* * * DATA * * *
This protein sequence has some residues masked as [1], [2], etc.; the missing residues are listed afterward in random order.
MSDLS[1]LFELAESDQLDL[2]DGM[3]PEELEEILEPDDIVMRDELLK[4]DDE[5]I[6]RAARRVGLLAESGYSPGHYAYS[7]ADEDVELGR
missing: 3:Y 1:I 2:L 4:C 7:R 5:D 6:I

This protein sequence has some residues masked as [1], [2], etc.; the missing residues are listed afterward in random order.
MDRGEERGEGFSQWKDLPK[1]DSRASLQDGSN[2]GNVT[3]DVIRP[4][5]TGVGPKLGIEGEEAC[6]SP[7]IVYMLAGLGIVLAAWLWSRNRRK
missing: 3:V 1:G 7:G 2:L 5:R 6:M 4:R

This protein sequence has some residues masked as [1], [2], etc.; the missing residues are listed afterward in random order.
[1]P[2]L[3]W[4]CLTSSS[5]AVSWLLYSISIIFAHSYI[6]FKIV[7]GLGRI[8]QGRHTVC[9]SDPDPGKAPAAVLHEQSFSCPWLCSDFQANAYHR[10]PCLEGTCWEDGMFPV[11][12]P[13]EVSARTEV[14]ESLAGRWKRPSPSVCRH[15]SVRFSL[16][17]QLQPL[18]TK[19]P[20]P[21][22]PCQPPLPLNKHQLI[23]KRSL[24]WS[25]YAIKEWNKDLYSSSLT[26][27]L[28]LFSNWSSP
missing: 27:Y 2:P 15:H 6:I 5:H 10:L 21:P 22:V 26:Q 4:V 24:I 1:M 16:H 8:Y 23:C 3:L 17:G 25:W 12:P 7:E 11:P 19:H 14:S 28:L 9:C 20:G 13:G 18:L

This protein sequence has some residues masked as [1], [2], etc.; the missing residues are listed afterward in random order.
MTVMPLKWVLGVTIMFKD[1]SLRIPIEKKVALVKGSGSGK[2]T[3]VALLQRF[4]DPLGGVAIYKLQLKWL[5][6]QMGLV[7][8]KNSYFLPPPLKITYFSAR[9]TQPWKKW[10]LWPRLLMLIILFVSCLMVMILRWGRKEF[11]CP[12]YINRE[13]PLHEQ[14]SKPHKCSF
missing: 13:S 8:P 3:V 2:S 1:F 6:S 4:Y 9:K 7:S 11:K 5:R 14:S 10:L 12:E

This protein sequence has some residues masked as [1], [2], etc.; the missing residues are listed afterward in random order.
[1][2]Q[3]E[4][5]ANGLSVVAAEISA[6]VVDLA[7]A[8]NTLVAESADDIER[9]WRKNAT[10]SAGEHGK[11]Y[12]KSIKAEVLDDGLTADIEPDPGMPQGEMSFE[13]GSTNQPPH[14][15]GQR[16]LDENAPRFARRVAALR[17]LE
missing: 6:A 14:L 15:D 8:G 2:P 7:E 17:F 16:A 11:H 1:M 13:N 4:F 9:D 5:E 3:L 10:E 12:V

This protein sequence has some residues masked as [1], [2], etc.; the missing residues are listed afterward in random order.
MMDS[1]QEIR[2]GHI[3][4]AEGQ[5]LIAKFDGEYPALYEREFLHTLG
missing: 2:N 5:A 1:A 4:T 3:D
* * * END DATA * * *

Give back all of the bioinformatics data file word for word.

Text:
This protein sequence has some residues masked as [1], [2], etc.; the missing residues are listed afterward in random order.
MSDLS[1]LFELAESDQLDL[2]DGM[3]PEELEEILEPDDIVMRDELLK[4]DDE[5]I[6]RAARRVGLLAESGYSPGHYAYS[7]ADEDVELGR
missing: 3:Y 1:I 2:L 4:C 7:R 5:D 6:I

This protein sequence has some residues masked as [1], [2], etc.; the missing residues are listed afterward in random order.
MDRGEERGEGFSQWKDLPK[1]DSRASLQDGSN[2]GNVT[3]DVIRP[4][5]TGVGPKLGIEGEEAC[6]SP[7]IVYMLAGLGIVLAAWLWSRNRRK
missing: 3:V 1:G 7:G 2:L 5:R 6:M 4:R

This protein sequence has some residues masked as [1], [2], etc.; the missing residues are listed afterward in random order.
[1]P[2]L[3]W[4]CLTSSS[5]AVSWLLYSISIIFAHSYI[6]FKIV[7]GLGRI[8]QGRHTVC[9]SDPDPGKAPAAVLHEQSFSCPWLCSDFQANAYHR[10]PCLEGTCWEDGMFPV[11][12]P[13]EVSARTEV[14]ESLAGRWKRPSPSVCRH[15]SVRFSL[16][17]QLQPL[18]TK[19]P[20]P[21][22]PCQPPLPLNKHQLI[23]KRSL[24]WS[25]YAIKEWNKDLYSSSLT[26][27]L[28]LFSNWSSP
missing: 27:Y 2:P 15:H 6:I 5:H 10:L 21:P 22:V 26:Q 4:V 24:I 1:M 16:H 8:Y 23:C 3:L 17:G 25:W 12:P 7:E 11:P 19:H 14:S 28:L 9:C 20:G 13:G 18:L

This protein sequence has some residues masked as [1], [2], etc.; the missing residues are listed afterward in random order.
MTVMPLKWVLGVTIMFKD[1]SLRIPIEKKVALVKGSGSGK[2]T[3]VALLQRF[4]DPLGGVAIYKLQLKWL[5][6]QMGLV[7][8]KNSYFLPPPLKITYFSAR[9]TQPWKKW[10]LWPRLLMLIILFVSCLMVMILRWGRKEF[11]CP[12]YINRE[13]PLHEQ[14]SKPHKCSF
missing: 13:S 8:P 3:V 2:S 1:F 6:S 4:Y 9:K 7:S 11:K 5:R 14:S 10:L 12:E

This protein sequence has some residues masked as [1], [2], etc.; the missing residues are listed afterward in random order.
[1][2]Q[3]E[4][5]ANGLSVVAAEISA[6]VVDLA[7]A[8]NTLVAESADDIER[9]WRKNAT[10]SAGEHGK[11]Y[12]KSIKAEVLDDGLTADIEPDPGMPQGEMSFE[13]GSTNQPPH[14][15]GQR[16]LDENAPRFARRVAALR[17]LE
missing: 6:A 14:L 15:D 8:G 2:P 7:E 17:F 16:A 11:H 1:M 13:N 4:F 9:D 5:E 3:L 10:E 12:V

This protein sequence has some residues masked as [1], [2], etc.; the missing residues are listed afterward in random order.
MMDS[1]QEIR[2]GHI[3][4]AEGQ[5]LIAKFDGEYPALYEREFLHTLG
missing: 2:N 5:A 1:A 4:T 3:D